hurt themselves and are sidelined for a week
or more and compromise results.
The SWOD should be completed before the
DWOD. The only exception is with female athletes. We’ve observed better performance in
the SWOD when completed after the DWOD.
Test, retest.
See what works for you.
What to do if your short on time
The SWOD. It takes precedence if you’re short
on time.
If there are two lifts programmed and one
of them is Squat, and you only have time for
one; then it’s time to Squat.
If you can’t block out a full 90 minutes to
train and need to split the SWOD and the
DWOD into two training sessions, that works
as well. Do you SWOD first then hit the DWOD
Train fast be fast... And don’t
skip the sprints!
If CFFB programs a run in a workout, you
should be running as fast as you can.
For some reason people attack the runs like
it’s time to recover.
Total bull shit!
Train fast, be fast.
Train slow, be slow.
Every time you run in your training, it should
be as hard and fast as you can run.
If the programming tells you to rest as needed, take the time to REST AS NEEDED. You
should be fully recovered before starting your
next attempt.
Be a performance whore
We are performance whores and you should
be too. If you could prove to us that a cobra
blood smoothie in the morning would yield a
better athlete, we’d probably start breeding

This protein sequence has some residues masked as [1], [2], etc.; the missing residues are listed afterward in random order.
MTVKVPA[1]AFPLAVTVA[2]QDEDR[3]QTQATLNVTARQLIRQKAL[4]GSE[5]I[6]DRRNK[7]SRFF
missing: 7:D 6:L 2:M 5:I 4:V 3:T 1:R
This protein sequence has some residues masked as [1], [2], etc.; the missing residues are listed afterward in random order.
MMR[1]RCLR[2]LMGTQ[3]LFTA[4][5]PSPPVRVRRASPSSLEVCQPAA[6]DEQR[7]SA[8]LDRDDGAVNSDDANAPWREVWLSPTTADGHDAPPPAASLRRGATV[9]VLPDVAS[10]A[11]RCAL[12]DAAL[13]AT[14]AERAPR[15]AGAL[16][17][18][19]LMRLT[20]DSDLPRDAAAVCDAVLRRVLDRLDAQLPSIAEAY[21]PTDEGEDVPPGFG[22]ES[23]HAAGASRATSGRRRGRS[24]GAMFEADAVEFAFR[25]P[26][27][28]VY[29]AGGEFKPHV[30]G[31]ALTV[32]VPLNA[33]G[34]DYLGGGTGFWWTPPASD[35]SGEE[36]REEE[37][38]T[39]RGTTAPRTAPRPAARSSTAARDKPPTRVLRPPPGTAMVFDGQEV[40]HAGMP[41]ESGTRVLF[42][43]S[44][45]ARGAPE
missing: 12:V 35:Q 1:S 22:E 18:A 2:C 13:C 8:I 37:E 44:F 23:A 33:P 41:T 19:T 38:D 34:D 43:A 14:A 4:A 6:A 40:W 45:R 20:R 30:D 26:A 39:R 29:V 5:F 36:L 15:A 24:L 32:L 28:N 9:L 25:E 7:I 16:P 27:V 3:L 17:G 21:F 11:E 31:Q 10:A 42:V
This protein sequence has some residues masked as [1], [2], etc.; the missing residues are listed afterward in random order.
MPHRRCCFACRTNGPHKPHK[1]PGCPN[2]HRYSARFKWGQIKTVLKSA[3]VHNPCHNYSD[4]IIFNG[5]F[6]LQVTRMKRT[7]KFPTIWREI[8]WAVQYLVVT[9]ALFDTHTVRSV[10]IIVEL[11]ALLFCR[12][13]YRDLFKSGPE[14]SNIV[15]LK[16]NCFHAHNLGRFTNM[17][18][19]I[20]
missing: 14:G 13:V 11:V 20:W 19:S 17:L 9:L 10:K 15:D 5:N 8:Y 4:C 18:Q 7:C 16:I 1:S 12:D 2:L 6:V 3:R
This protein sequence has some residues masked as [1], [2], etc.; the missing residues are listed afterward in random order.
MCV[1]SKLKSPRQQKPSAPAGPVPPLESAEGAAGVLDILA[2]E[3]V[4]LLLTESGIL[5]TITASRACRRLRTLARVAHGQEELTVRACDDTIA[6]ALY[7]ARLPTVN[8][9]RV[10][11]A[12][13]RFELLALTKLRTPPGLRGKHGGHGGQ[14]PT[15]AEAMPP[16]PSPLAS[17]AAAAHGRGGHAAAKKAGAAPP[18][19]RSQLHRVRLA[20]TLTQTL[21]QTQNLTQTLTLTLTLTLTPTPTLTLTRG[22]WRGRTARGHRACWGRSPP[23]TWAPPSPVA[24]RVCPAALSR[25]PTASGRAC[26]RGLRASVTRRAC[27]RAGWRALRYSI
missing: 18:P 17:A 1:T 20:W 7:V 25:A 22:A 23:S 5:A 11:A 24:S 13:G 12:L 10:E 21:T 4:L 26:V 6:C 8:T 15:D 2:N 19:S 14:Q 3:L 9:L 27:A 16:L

It’s not always about how much you can squat
or bench, your “Fran” time, or even how high
of a box you can jump on. It’s about how well
you can perform in your sport of competition.
Obviously if your sport is the Sport of Fitness,
or even competitive lifting, then YES it is
about that. But our comments are in regards
to sports with balls; field sports.
Do not strive for better numbers at the expense of compromising posture, position and
quality of movement.
And remember, your training isn’t the test.
It’s training.
The test comes on the field, the ring, the
pitch, or ice.
These CrossFit football guys
programmed too light!
If a lift is programmed lighter than usual,
then it’s meant to be light. We understand
that weight will dictate speed of movement.
But remember, train fast be fast.
If you see a Squat day programmed with relatively light weight, this should not be seen
as a “light day” or “easy day” you should try
the move the bar as fast as you possibly can
on the concentric portion of the movement
(standing up).
The same goes with horizontal and vertical
You should ALWAYS be moving the load as
fast as physically possible during the concentric phase of the movement.
Eccentric loading should always be controlled.
Don’t know what concentric and eccentric
mean? Google it.